These three models—Augustinian, Neo-Thomistic, and Neo-Franciscan—are models that Cahill identifies as emerging out of the theology of Vatican II.

The final model Cahill presented is the Junian model, named for Junia of Paul’s Letter to the Romans (Romans 16:7). Cahill described the work of Latina, Mujerista, Womanist, African, and Asian women whose approach to the theological traditions is more radical. In this model, the idea of “usable church traditions” is more contested, in part because of the experienced of being colonized and the rise of postcolonial theology, but there is also an appreciation of other extra-ecclesial traditions (for example, some womanist scholars draw on slave narratives or spirituals as sources for theology- see my recent post on the film 12 Years a Slave for examples of this). Junians draw on indigenous traditions and resist the claim that the Christian tradition must remain “Western” to be authentic to its mission. This push towards a global church that resists identifying “authenticity” with Euro-centric biases is a major contribution of the work of this group of scholars. These women ask, How can I be part of a church that perpetuates gender subordination? Cahill reminds us that Junia did just that: she is an example of an early female disciple of Jesus in a gender unequal church community yet she rejoiced in her common baptism and in the good news that Jesus brings. Junian women see her as a role model for navigating these difficult ecclesial questions. And despite writing from different corners of the world and on different particular concerns, Junian women are united internationally through orders of women religious, activism, university work, and conferences. Examples of women named in this model included Ada Maria Isasi-Diaz and Agnes Brazal.

In the final part of her plenary address, Cahill explained that Catholic ethical-political traditions are not defined by a specific cultural mediation, figure, or model, but by a constellation of commitments. According to Cahill, these are shared commitments by women in all four models. I suppose you could call this the “common ground” grande finale of the address. Despite different approaches to the theological traditions as seen in the four models, there are some things these feminist theologians share, namely:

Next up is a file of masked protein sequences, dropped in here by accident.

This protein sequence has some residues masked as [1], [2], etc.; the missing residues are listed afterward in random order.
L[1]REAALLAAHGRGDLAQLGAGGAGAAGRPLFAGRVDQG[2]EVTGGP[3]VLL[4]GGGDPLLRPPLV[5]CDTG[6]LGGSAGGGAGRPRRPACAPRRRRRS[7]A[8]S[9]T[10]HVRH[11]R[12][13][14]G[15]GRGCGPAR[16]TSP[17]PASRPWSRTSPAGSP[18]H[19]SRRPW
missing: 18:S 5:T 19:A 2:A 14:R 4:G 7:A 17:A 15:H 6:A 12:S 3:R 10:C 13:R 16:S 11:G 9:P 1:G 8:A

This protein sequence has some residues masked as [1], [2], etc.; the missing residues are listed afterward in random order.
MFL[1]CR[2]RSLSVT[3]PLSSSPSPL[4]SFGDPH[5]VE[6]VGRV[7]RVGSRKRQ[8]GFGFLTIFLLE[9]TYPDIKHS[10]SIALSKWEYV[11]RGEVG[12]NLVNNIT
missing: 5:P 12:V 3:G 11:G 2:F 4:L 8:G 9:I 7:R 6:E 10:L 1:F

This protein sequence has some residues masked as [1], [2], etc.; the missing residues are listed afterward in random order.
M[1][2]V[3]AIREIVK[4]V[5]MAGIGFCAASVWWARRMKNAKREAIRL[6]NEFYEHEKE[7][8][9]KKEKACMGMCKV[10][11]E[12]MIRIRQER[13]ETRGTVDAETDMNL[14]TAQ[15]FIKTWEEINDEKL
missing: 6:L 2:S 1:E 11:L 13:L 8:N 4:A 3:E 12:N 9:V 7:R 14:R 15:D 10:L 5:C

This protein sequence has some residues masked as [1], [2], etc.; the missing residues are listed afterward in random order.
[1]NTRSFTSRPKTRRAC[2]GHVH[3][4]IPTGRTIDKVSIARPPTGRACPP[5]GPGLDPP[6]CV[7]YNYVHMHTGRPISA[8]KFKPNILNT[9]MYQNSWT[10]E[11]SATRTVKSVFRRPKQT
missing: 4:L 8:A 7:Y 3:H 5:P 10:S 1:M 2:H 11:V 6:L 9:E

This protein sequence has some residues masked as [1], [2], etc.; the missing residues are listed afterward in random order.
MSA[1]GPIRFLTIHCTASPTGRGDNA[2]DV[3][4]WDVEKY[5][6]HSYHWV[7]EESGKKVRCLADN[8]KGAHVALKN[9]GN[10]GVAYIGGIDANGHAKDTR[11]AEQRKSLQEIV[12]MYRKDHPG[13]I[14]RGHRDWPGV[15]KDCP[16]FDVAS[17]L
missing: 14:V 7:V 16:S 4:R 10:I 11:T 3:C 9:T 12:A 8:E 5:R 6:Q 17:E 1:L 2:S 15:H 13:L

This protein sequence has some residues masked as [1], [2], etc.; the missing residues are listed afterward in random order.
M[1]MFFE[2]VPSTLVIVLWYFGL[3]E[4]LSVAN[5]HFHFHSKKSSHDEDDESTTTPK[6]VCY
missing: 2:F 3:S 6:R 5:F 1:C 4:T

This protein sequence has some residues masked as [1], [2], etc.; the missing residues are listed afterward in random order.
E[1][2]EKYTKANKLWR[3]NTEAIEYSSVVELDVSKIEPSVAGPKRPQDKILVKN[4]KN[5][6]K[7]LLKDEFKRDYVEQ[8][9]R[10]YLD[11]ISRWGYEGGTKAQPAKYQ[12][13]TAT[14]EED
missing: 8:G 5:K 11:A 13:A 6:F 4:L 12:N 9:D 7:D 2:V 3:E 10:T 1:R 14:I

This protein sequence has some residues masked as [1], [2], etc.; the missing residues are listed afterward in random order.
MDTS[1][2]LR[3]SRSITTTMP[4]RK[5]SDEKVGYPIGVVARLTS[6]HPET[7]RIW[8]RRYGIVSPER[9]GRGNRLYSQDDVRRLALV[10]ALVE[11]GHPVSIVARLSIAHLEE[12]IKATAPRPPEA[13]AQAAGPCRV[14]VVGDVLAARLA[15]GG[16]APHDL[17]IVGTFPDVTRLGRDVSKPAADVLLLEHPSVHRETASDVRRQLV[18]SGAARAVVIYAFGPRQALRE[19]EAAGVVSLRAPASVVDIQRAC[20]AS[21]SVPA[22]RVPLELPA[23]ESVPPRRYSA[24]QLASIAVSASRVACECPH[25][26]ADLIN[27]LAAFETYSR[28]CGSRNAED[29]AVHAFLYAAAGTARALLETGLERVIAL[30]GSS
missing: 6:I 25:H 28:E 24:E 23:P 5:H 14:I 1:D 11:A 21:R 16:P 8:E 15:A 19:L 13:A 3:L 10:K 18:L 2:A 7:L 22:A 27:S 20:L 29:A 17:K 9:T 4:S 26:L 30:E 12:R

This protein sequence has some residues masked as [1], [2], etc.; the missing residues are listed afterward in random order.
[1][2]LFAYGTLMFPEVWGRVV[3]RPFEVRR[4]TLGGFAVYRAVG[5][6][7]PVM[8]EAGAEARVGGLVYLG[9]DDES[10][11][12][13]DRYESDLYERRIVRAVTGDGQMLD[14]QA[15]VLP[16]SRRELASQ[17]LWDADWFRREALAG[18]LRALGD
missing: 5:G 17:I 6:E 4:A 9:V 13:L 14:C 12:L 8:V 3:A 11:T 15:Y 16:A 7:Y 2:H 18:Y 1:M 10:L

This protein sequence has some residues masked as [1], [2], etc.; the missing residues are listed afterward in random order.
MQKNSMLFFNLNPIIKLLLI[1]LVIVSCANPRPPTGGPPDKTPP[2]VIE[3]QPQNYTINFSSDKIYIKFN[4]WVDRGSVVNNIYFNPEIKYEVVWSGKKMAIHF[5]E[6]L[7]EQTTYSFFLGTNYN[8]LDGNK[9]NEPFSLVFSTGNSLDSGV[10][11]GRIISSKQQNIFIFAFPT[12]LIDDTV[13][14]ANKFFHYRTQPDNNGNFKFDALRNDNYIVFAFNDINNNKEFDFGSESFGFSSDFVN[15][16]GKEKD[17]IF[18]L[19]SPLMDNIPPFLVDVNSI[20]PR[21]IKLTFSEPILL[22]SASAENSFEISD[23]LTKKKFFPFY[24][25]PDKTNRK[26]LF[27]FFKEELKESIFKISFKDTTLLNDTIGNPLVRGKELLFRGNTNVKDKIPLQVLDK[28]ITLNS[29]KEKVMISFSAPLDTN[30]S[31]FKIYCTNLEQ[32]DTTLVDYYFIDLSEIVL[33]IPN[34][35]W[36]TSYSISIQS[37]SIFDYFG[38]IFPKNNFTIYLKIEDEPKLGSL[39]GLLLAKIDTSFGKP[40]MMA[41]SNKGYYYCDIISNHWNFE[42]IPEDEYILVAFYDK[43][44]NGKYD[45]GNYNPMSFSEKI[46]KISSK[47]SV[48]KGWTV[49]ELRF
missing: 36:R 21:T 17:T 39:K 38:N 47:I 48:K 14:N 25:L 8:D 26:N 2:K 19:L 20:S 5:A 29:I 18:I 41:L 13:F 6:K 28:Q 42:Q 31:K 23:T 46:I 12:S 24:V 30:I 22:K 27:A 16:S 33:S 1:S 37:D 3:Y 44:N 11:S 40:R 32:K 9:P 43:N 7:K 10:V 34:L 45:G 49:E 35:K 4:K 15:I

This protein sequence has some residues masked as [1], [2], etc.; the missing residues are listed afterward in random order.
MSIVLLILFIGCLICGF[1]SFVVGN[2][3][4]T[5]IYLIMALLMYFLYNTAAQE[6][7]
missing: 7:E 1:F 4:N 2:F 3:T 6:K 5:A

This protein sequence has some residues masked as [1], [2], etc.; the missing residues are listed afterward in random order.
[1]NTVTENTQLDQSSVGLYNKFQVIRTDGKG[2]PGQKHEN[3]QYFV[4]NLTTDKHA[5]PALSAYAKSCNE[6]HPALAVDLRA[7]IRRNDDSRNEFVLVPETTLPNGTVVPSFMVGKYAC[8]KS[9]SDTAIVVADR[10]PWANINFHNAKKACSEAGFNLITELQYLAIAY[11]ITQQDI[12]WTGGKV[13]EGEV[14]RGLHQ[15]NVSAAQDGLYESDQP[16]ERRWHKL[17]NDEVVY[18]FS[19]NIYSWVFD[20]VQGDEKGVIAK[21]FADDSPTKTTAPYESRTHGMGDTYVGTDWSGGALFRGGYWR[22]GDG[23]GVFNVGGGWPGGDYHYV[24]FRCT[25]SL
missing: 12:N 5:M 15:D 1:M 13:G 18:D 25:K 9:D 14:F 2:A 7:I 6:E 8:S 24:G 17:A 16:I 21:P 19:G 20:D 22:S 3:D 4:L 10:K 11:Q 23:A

1. difference-in-unity

2. moral realism

3. social meliorism

4. human equality

5. preferential option for the poor

6. interreligious dialogue and cooperation.

Cahill then returned to Mary Daly, the radical feminist theologian who did not fit into any of her four models, and quoted from Daly’s Beyond God the Father in order to emphasize the dynamic power of the Spirit alive in the work of many different women, albeit in many different ways.

Stacey Floyd-Thomas responded to Cahill’s plenary and then both speakers responded to questions from the audience. Floyd-Thomas, who is an Associate Professor at Vanderbilt University Divinity School, entitled her prepared remarks as “The Faith We Love and the Facts We Abhor.” Beginning with lyrics from Sweet Honey’s “Women Should Be a Priority,” Floyd-Thomas noted that the problem Christian women face is that gender equality is more often a matter of speculation than a reality. A poignant example Floyd-Thomas cited is the strange feeling she had when watching a group of white men debate the nature of “legitimate rape” on public television. Two dominant concerns for Floyd-Thomas are context (how do we make sense of the faith we love the facts we abhor?) and essence (reminding us that women aren’t the only humans with gender). Noting critiques of some dominant strands of theology and even feminist theology, she quoted Patricia Bell-Scott:

 All the Blacks are men

All the Women are white

But some of us are Brave.